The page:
1. It depicted many of the characteristics of gifted children in the child actor. My husband and I, together with our eldest son, were laughing at some point when we saw a series of scenes where the child in the movie was acting like our eldest son. The child in the movie had a very good imagination and he daydreams a lot of times, even while eating and during class. This makes him slow in finishing his meals. He also gets distracted by the things around him and some of these things trigger his imagination making him lose focus on what he is currently doing. In the movie, he was asked by the teacher to go out of the classroom because he was not paying attention. He was caught looking out of the window.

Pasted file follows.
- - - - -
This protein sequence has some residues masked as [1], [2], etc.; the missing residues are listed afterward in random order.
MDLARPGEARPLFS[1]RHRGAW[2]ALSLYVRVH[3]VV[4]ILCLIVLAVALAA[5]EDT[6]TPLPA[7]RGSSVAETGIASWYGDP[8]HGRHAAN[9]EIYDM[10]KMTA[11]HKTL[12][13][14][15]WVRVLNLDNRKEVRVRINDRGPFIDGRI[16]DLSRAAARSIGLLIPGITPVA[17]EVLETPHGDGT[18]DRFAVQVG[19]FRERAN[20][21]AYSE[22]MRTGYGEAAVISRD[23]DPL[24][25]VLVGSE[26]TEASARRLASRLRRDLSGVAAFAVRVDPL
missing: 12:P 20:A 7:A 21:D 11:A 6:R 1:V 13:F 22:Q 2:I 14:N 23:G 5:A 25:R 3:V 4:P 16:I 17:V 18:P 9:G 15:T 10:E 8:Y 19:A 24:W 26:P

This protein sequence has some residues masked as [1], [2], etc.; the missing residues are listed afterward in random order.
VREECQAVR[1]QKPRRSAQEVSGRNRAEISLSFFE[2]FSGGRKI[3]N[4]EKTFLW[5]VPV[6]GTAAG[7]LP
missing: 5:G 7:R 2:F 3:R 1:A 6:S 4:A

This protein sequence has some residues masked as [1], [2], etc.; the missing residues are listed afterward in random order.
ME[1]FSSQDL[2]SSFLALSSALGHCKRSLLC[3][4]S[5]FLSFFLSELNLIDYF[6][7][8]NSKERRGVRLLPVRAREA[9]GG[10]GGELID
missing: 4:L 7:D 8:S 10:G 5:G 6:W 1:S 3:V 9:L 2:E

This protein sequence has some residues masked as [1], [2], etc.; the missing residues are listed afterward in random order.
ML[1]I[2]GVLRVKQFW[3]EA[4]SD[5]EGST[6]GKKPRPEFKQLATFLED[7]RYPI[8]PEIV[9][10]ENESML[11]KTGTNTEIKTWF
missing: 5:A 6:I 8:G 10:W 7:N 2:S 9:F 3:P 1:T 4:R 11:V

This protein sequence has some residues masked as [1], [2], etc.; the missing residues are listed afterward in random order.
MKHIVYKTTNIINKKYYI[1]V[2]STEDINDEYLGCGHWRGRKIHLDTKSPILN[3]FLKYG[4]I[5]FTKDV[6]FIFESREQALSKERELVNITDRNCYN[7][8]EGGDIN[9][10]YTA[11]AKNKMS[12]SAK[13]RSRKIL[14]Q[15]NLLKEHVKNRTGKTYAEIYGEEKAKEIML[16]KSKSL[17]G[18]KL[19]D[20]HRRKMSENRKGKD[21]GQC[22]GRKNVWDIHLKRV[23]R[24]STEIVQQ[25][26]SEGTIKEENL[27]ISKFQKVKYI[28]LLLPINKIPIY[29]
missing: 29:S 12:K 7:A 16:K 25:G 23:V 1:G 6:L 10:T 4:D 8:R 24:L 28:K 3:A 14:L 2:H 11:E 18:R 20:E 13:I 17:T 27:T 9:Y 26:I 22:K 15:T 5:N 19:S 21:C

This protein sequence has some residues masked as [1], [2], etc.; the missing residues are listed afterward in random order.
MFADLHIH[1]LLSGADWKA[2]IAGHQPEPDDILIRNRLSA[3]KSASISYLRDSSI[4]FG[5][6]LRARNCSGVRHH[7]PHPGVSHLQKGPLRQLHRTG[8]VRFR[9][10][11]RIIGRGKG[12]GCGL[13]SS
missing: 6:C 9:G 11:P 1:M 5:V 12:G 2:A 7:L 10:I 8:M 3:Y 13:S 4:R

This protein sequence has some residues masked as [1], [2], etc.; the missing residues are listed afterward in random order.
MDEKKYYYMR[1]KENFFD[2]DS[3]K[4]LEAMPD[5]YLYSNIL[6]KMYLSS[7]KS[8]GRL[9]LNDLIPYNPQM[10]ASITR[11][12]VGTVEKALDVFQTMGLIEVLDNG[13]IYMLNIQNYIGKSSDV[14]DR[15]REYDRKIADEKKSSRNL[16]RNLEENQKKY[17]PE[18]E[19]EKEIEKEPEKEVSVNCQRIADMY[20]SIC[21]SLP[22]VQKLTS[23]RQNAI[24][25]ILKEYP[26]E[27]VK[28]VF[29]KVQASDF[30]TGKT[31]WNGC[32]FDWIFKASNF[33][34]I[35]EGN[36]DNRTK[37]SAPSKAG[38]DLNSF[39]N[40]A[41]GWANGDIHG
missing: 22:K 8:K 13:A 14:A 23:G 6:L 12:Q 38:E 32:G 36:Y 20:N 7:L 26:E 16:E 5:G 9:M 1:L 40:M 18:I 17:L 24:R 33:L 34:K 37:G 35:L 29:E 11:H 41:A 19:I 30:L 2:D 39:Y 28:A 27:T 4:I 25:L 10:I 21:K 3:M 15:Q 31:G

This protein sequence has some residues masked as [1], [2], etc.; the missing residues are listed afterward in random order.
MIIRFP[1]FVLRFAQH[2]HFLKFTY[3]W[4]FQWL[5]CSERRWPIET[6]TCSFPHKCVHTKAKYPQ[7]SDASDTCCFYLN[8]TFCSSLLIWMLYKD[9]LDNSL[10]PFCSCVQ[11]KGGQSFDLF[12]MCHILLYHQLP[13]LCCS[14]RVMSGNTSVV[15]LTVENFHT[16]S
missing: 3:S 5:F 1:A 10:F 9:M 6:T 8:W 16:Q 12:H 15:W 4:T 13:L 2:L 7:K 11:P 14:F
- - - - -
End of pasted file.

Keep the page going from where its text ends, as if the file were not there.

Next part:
Other characteristics of many gifted children like poor fine motor skills (manifested in poor handwriting), poor hand-eye coordination (shown in difficulty throwing the ball in the right direction), being prone to depression, tuning out and building a world of their own through their imagination and having difficulty fitting in were also shown .

2. It showed that parents need to be more understanding of their children's mistakes and seek to find out the possible causes of their difficulties in school and problematic behaviors. The parents of the boy were clueless to what was causing the child's poor performance in school. The mom was trying to help her son by spending time teaching him and helping him with school work when he gets home but the mom was also clueless on why his son's handwriting was terrible and why he was failing his exams. The dad was too harsh on both of his sons. He was usually saying bad words and demotivating words especially to his younger son who was failing in school. This contributed to the boy's poor self-image and self-esteem.